Six impossible things before breakfast.

A library science student's perspective on life, the universe, and everything.

Wednesday, October 5, 2011

The art of keeping

Whether you are an archivist of important government documents or a personal information manager for the most ordinary person, "any scholar with a little intellectual ingenuity can find a plausible justification for keeping almost every record that was ever produced."

Everyone has experienced the classic tragic situation of giving away information (or some object) just a little too soon. Inevitably, something has never proved itself useful, but, as soon as it is no longer in your possession, the perfect occasion arises where it could finally have been helpful. Most recently this happened to me with a Latin dictionary. I have never taken Latin and don't really know any Latin whatsoever, but I had held onto this book for years thinking it might be useful. Before I started grad. school I did a book purge to clear some room on my bookshelves, and donated several tall stacks to a local library. I went back and forth on the Latin dictionary for a while until finally deciding that it really should go into the exile pile. Naturally, less than a month later something came up where it would have been most helpful to have such a book on hand.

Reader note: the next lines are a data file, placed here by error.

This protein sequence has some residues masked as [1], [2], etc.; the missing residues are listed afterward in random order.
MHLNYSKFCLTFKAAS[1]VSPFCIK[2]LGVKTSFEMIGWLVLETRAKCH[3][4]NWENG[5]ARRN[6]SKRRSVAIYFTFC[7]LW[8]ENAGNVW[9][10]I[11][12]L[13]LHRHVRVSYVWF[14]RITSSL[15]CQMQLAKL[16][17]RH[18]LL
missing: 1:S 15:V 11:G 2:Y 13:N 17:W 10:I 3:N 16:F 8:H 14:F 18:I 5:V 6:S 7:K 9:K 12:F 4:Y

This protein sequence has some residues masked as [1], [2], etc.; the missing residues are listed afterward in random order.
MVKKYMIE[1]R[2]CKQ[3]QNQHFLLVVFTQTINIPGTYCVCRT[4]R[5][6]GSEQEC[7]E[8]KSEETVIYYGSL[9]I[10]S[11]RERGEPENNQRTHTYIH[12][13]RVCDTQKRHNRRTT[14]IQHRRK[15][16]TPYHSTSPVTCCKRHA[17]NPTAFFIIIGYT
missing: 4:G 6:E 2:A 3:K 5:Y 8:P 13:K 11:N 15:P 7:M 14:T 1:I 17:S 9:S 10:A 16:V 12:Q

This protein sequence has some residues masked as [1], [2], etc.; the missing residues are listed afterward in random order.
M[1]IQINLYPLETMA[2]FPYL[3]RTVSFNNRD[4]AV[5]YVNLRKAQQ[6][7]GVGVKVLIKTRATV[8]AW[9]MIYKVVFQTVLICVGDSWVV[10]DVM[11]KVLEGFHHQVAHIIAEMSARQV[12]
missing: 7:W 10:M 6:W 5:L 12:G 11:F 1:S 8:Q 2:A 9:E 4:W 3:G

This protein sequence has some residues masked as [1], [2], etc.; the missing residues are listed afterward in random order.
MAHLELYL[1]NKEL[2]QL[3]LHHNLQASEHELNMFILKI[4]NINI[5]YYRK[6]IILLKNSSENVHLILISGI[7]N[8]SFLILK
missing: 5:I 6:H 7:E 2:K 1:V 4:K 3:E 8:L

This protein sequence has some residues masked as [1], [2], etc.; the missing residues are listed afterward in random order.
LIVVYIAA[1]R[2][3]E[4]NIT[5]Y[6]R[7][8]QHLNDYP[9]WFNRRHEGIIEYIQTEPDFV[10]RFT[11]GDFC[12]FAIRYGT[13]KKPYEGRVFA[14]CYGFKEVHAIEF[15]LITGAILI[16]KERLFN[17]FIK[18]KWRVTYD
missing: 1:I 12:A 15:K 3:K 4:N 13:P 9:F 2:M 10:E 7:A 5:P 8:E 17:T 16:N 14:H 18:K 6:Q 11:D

Now I'm not saying that this is proof of why we should keep everything, just that until someone masters the skill of divination, it is impossible to fully and accurately predict exactly what will be useful in the future and what will never be looked at again. Our options are to preserve everything, keep things at random, or make the best guesses we can and laugh (or cry) over our failures.

Schellenberg, T.R. "The Appraisal of Modern Public Records." In A Modern Archives Reader, edited by Maygene F. Daniels and Timothy Walch, 57-70. Washington, DC: National Archives and Records Service, 1984.

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